In honor of Father’s Day, we sat down with Shannon Weber, M.S.W., executive director of HIVE and Guy Vandenberg, M.S.W., RN, with the Positive Reproduction Options for Men (PRO Men) project of HIVE and Ward 86 in San Francisco.
Although men who have sex with other men are still most susceptible to HIV in the U.S., women nonetheless made up 19 percent of new diagnoses in 2016. Black women specifically are disproportionately affected by HIV, accounting for 61 percent of women living with the disease and 19 percent of new diagnoses, while making up only about 7 percent of the population.
The Chancellor Award for Public Service in the staff category was awarded to Shannon Weber, who has worked steadfastly on HIV prevention, care and treatment projects.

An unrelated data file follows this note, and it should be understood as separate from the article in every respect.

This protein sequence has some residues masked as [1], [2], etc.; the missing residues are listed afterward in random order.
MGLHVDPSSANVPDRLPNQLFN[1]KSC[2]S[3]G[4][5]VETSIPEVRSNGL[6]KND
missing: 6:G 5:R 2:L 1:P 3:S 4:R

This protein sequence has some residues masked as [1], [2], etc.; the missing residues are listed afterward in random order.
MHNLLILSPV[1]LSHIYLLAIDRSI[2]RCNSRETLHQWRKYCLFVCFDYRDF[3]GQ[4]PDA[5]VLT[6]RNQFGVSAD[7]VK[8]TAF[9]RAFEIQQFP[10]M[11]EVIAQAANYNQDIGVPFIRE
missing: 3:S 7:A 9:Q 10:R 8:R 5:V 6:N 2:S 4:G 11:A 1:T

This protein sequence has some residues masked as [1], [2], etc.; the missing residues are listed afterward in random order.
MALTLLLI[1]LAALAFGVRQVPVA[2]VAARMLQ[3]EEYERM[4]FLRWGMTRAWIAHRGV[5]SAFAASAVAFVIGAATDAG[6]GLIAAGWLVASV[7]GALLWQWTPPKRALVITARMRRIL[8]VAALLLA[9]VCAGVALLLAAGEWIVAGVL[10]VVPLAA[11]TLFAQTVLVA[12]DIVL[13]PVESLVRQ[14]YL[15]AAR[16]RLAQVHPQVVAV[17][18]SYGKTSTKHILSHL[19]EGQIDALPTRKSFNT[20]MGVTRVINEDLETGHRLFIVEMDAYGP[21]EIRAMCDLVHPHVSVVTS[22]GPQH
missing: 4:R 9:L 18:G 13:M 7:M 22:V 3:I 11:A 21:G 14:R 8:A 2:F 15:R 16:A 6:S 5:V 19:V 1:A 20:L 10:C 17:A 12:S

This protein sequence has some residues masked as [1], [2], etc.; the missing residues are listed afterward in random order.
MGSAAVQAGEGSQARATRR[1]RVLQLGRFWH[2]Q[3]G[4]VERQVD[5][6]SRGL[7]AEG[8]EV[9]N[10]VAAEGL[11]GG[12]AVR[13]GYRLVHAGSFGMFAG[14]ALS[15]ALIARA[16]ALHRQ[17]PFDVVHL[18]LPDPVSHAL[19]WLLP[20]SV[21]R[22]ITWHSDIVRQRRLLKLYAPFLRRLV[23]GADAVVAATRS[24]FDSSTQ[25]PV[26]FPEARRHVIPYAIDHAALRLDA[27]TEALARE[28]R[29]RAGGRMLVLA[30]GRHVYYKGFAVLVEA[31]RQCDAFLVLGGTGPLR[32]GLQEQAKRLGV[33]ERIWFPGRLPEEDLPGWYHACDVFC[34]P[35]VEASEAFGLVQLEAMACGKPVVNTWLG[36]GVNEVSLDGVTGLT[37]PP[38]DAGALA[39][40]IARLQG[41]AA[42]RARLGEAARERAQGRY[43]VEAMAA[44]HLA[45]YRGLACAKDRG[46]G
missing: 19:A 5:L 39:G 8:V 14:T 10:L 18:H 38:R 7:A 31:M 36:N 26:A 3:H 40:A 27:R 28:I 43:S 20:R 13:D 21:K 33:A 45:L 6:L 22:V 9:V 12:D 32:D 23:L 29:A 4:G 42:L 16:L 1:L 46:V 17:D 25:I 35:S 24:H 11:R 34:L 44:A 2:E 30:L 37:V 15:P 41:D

The prescription of HIV-prevention pills has lagged, and negative biases towards patients could help explain why.
It’s good news for HIV-affected couples and those who treat them: The U.S. Centers for Disease Control and Prevention (CDC) is, at long last, truly up-to-date on its HIV-affected conception guidance.
Family planning clinics provide key access points for many women to learn about and obtain PrEP. By incorporating PrEP services into family planning care, family planning providers have the opportunity to meet women’s expectations, ensure women are aware of and offered comprehensive HIV prevention options, and reverse emerging disparities in PrEP access.